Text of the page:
Canadian journalism is ailing, and it needs to be resuscitated urgently if the country’s news media landscape is to survive and thrive.
That’s the message being conveyed to the federal government by News Media Canada, an association representing over 800 news outlets from coast to coast, in its proposal for a Canadian Journalism Fund.
“The industry has come together in an unprecedented way to support Canadians’ continued access to real news,” said Bob Cox, chair of News Media Canada’s board.
“Across the industry, we are working on longer-term solutions to sustain the critical function of Canadian journalism – keeping as many feet on the streets of our local communities, on the steps of town halls, at annual meetings, in courtrooms, and on the playing fields.
“We are calling upon government to continue its support of one of our Charter rights – freedom of the press – whose very existence is threatened.”
The fund would include $75 million from the existing Canadian Periodical Fund, a $175-million Canadian Civic News component – targeted towards news outlets that “regularly and significantly provide original coverage of Canadian civic news” – and a $90-million Business Innovation pool to assist publications transitioning into the digital realm.
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News Media Canada says its demands are reasonable considering the Trudeau government’s support for other media.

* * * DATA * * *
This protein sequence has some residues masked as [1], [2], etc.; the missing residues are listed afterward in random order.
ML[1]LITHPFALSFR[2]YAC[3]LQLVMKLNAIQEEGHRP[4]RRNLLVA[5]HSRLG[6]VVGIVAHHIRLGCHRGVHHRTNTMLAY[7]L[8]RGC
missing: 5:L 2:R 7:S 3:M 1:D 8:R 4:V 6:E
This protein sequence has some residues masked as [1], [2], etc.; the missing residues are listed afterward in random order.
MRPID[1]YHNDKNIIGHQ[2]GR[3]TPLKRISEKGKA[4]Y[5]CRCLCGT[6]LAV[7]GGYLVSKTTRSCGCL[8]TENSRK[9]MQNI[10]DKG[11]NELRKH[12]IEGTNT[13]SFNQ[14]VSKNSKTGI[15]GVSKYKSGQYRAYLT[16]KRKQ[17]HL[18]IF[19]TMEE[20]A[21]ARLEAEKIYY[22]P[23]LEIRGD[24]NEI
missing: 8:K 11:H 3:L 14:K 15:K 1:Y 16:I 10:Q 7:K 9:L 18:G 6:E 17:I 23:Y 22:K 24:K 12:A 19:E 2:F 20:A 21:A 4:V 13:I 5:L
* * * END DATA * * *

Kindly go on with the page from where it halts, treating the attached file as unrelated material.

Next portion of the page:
It cites the $135-million annual increase to the CBC‘s budget, the CRTC‘s impending $90-million injection to support local television, and the federal government’s $134-million contribution towards Canadian television and digital projects last year.
The fund could be financed from “general government revenues,” wireless spectrum sales or a tax on digital ad sales by companies that aren’t investing in editorial operations, the group says.
Unifor, the union representing 12,000 Canadian journalists and media workers, threw its support behind the proposal.
“Canadian journalism needs this fund to help bear the costs of reporting the news, costs that are increasingly not supported by advertising sales because of Google and Facebook,” said Unifor president Jerry Dias.
Indeed a major report from the Public Policy Forum, released earlier this year, suggested a sales tax on the likes of Google and Facebook, to help finance the struggling news industry.
The Canadian Journalism Fund proposal comes a day after the House of Commons’ Standing Committee on Canadian Heritage released a report calling on the government to help build a sustainable model to assist Canadian journalism.
Recommendations included tax credits for print media outlets struggling to transition to the digital world, stricter controls against the concentration of media ownership, and increased funding for local news outlets.